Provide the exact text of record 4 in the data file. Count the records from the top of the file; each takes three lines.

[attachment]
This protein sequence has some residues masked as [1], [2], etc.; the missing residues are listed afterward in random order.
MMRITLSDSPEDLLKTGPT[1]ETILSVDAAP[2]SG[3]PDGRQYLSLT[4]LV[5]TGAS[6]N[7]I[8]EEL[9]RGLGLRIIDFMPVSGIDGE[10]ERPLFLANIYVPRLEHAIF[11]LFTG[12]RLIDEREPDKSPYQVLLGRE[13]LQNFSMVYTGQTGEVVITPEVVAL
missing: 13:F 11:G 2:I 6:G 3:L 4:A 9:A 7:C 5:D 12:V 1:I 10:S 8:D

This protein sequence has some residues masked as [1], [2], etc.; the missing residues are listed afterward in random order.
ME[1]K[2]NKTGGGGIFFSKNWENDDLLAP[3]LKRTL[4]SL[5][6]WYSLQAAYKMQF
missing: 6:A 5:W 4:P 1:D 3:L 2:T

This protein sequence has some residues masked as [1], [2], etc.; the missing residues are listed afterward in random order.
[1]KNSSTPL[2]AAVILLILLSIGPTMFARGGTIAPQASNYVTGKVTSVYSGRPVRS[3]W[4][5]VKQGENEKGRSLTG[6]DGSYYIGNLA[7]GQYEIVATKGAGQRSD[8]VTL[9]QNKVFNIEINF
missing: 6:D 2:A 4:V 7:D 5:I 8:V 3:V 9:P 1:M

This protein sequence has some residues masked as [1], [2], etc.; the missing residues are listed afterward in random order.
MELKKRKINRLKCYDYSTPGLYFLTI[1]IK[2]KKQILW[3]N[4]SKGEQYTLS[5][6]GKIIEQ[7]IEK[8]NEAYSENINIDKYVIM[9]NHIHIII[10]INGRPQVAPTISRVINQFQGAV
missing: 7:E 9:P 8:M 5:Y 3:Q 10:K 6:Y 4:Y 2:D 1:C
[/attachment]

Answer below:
This protein sequence has some residues masked as [1], [2], etc.; the missing residues are listed afterward in random order.
MELKKRKINRLKCYDYSTPGLYFLTI[1]IK[2]KKQILW[3]N[4]SKGEQYTLS[5][6]GKIIEQ[7]IEK[8]NEAYSENINIDKYVIM[9]NHIHIII[10]INGRPQVAPTISRVINQFQGAV
missing: 7:E 9:P 8:M 5:Y 3:Q 10:K 6:Y 4:Y 2:D 1:C